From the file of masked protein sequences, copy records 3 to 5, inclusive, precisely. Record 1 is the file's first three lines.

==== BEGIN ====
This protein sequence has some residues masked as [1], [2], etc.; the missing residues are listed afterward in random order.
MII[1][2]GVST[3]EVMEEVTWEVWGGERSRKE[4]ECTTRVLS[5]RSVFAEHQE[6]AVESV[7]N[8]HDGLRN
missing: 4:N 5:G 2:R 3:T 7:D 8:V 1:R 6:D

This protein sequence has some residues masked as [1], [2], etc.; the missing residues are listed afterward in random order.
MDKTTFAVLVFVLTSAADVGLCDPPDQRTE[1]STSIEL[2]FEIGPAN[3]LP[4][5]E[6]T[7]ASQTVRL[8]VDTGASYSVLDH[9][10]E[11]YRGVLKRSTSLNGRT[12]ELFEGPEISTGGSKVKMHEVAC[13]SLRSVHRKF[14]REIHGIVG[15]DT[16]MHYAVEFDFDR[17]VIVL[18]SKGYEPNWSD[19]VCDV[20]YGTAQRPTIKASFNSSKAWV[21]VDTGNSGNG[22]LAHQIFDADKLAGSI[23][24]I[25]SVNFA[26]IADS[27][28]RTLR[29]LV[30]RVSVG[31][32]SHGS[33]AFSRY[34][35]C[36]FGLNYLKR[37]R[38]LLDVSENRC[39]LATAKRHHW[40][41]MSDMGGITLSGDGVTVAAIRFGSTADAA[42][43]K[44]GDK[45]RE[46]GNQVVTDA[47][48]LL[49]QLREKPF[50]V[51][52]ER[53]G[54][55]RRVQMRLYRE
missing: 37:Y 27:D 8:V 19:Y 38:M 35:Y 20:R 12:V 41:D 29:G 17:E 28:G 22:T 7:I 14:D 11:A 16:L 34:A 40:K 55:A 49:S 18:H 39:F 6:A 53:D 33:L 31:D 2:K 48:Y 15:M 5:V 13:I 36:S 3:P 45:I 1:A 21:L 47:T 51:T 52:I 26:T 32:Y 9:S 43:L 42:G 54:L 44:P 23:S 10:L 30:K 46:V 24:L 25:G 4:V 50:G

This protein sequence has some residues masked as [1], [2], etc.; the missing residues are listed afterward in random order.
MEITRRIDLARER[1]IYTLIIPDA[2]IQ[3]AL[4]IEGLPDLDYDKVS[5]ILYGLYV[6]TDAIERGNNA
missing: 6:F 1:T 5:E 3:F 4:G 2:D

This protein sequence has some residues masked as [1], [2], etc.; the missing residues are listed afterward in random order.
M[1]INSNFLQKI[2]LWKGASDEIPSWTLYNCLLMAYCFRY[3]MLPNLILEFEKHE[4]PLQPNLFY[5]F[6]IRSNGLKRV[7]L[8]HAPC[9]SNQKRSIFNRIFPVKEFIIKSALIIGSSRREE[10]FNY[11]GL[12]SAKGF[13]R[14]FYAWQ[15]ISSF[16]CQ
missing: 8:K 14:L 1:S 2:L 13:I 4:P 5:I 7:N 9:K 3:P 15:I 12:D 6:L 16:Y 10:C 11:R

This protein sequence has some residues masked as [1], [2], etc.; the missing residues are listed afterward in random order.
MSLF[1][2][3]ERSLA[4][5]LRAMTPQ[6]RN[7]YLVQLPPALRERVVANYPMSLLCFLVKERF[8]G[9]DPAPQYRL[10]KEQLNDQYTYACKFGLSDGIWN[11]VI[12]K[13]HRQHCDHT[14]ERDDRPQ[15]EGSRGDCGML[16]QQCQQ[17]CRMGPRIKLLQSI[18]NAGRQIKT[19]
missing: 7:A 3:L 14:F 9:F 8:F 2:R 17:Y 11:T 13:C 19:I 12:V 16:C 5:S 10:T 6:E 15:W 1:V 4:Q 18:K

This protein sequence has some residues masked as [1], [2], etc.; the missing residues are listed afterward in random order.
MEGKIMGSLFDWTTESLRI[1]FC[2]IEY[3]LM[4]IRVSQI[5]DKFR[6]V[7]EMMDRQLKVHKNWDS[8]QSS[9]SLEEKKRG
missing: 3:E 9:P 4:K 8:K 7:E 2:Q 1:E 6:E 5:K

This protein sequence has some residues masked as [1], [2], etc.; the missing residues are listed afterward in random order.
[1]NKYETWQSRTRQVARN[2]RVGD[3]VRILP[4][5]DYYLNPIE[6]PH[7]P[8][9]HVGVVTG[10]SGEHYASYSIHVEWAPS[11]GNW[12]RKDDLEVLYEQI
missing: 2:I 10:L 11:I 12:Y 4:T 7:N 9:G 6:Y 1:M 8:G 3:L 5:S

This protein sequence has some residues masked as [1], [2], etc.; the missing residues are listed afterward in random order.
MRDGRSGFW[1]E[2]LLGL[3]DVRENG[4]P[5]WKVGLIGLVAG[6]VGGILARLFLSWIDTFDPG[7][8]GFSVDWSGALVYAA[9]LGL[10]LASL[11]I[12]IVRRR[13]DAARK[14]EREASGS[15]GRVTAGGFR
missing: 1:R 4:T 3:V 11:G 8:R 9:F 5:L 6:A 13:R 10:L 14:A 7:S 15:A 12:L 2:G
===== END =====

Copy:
This protein sequence has some residues masked as [1], [2], etc.; the missing residues are listed afterward in random order.
MEITRRIDLARER[1]IYTLIIPDA[2]IQ[3]AL[4]IEGLPDLDYDKVS[5]ILYGLYV[6]TDAIERGNNA
missing: 6:F 1:T 5:E 3:F 4:G 2:D

This protein sequence has some residues masked as [1], [2], etc.; the missing residues are listed afterward in random order.
M[1]INSNFLQKI[2]LWKGASDEIPSWTLYNCLLMAYCFRY[3]MLPNLILEFEKHE[4]PLQPNLFY[5]F[6]IRSNGLKRV[7]L[8]HAPC[9]SNQKRSIFNRIFPVKEFIIKSALIIGSSRREE[10]FNY[11]GL[12]SAKGF[13]R[14]FYAWQ[15]ISSF[16]CQ
missing: 8:K 14:L 1:S 2:L 13:I 4:P 5:I 7:N 9:K 3:P 15:I 12:D 6:L 16:Y 10:C 11:R

This protein sequence has some residues masked as [1], [2], etc.; the missing residues are listed afterward in random order.
MSLF[1][2][3]ERSLA[4][5]LRAMTPQ[6]RN[7]YLVQLPPALRERVVANYPMSLLCFLVKERF[8]G[9]DPAPQYRL[10]KEQLNDQYTYACKFGLSDGIWN[11]VI[12]K[13]HRQHCDHT[14]ERDDRPQ[15]EGSRGDCGML[16]QQCQQ[17]CRMGPRIKLLQSI[18]NAGRQIKT[19]
missing: 7:A 3:L 14:F 9:F 8:F 2:R 17:Y 11:T 13:C 19:I 12:V 16:C 5:S 10:T 6:E 15:W 1:V 4:Q 18:K